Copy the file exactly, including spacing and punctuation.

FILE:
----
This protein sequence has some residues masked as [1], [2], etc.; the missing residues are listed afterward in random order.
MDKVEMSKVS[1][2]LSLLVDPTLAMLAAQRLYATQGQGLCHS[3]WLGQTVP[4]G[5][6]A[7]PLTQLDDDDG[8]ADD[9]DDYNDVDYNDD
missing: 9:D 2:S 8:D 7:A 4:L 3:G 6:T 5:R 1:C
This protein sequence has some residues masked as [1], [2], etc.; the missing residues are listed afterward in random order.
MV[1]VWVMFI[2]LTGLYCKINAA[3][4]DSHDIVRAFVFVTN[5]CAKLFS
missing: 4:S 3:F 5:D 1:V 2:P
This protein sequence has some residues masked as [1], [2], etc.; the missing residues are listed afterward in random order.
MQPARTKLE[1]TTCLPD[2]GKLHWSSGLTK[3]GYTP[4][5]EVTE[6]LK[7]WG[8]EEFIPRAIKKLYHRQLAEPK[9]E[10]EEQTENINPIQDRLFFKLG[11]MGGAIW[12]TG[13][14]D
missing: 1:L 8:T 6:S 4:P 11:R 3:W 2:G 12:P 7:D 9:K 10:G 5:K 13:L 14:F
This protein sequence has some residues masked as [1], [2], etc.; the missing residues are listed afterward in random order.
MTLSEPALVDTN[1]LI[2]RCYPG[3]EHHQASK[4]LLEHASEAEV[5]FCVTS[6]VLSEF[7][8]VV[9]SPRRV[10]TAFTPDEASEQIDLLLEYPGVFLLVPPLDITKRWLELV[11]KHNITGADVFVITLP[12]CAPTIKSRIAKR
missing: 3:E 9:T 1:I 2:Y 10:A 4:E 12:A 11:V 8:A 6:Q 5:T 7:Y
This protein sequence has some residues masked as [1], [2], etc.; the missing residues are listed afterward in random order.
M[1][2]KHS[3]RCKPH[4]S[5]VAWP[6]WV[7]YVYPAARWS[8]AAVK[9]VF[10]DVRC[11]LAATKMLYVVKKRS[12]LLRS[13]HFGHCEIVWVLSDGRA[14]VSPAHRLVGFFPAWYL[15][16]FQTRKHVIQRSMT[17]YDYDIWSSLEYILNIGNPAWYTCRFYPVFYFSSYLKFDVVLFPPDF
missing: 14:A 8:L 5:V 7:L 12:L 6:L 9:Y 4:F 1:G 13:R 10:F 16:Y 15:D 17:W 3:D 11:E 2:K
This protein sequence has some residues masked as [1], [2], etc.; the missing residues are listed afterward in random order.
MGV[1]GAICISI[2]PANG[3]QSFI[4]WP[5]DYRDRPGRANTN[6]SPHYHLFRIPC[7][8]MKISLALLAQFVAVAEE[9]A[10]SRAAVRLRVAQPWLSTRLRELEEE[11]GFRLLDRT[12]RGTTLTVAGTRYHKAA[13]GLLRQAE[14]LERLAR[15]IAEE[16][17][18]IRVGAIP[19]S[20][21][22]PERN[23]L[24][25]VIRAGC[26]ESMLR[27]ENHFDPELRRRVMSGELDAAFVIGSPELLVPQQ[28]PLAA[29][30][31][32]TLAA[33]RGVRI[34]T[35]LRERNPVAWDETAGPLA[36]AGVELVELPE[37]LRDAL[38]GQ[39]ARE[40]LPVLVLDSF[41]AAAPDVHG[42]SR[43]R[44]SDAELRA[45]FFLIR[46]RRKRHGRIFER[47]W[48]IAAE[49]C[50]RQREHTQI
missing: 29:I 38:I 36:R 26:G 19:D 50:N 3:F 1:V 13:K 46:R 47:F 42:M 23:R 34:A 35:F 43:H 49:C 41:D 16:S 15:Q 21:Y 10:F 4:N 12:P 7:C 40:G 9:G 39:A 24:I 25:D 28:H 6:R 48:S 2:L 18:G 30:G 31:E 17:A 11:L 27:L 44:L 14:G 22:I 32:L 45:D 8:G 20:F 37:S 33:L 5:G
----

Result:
This protein sequence has some residues masked as [1], [2], etc.; the missing residues are listed afterward in random order.
MDKVEMSKVS[1][2]LSLLVDPTLAMLAAQRLYATQGQGLCHS[3]WLGQTVP[4]G[5][6]A[7]PLTQLDDDDG[8]ADD[9]DDYNDVDYNDD
missing: 9:D 2:S 8:D 7:A 4:L 3:G 6:T 5:R 1:C
This protein sequence has some residues masked as [1], [2], etc.; the missing residues are listed afterward in random order.
MV[1]VWVMFI[2]LTGLYCKINAA[3][4]DSHDIVRAFVFVTN[5]CAKLFS
missing: 4:S 3:F 5:D 1:V 2:P
This protein sequence has some residues masked as [1], [2], etc.; the missing residues are listed afterward in random order.
MQPARTKLE[1]TTCLPD[2]GKLHWSSGLTK[3]GYTP[4][5]EVTE[6]LK[7]WG[8]EEFIPRAIKKLYHRQLAEPK[9]E[10]EEQTENINPIQDRLFFKLG[11]MGGAIW[12]TG[13][14]D
missing: 1:L 8:T 6:S 4:P 11:R 3:W 2:G 12:P 7:D 9:K 10:G 5:K 13:L 14:F
This protein sequence has some residues masked as [1], [2], etc.; the missing residues are listed afterward in random order.
MTLSEPALVDTN[1]LI[2]RCYPG[3]EHHQASK[4]LLEHASEAEV[5]FCVTS[6]VLSEF[7][8]VV[9]SPRRV[10]TAFTPDEASEQIDLLLEYPGVFLLVPPLDITKRWLELV[11]KHNITGADVFVITLP[12]CAPTIKSRIAKR
missing: 3:E 9:T 1:I 2:Y 10:A 4:E 12:A 11:V 8:A 6:Q 5:T 7:Y
This protein sequence has some residues masked as [1], [2], etc.; the missing residues are listed afterward in random order.
M[1][2]KHS[3]RCKPH[4]S[5]VAWP[6]WV[7]YVYPAARWS[8]AAVK[9]VF[10]DVRC[11]LAATKMLYVVKKRS[12]LLRS[13]HFGHCEIVWVLSDGRA[14]VSPAHRLVGFFPAWYL[15][16]FQTRKHVIQRSMT[17]YDYDIWSSLEYILNIGNPAWYTCRFYPVFYFSSYLKFDVVLFPPDF
missing: 14:A 8:L 5:V 7:L 12:L 6:L 9:Y 4:F 1:G 13:R 10:F 16:Y 15:D 17:W 3:D 11:E 2:K
This protein sequence has some residues masked as [1], [2], etc.; the missing residues are listed afterward in random order.
MGV[1]GAICISI[2]PANG[3]QSFI[4]WP[5]DYRDRPGRANTN[6]SPHYHLFRIPC[7][8]MKISLALLAQFVAVAEE[9]A[10]SRAAVRLRVAQPWLSTRLRELEEE[11]GFRLLDRT[12]RGTTLTVAGTRYHKAA[13]GLLRQAE[14]LERLAR[15]IAEE[16][17][18]IRVGAIP[19]S[20][21][22]PERN[23]L[24][25]VIRAGC[26]ESMLR[27]ENHFDPELRRRVMSGELDAAFVIGSPELLVPQQ[28]PLAA[29][30][31][32]TLAA[33]RGVRI[34]T[35]LRERNPVAWDETAGPLA[36]AGVELVELPE[37]LRDAL[38]GQ[39]ARE[40]LPVLVLDSF[41]AAAPDVHG[42]SR[43]R[44]SDAELRA[45]FFLIR[46]RRKRHGRIFER[47]W[48]IAAE[49]C[50]RQREHTQI
missing: 29:I 38:I 36:R 26:G 19:D 50:N 3:F 1:V 13:K 46:R 47:F 42:M 23:R 34:A 35:F 43:H 49:C 41:D 16:S 15:Q 21:Y 10:F 4:N 12:P 7:C 40:G 9:G 39:A 24:I 25:D 28:H 6:R 48:S 2:L 18:G 30:G 31:E 17:A 11:L 27:L 44:L 14:G 22:I 32:L 45:D 8:G 20:F 37:S 33:L 5:G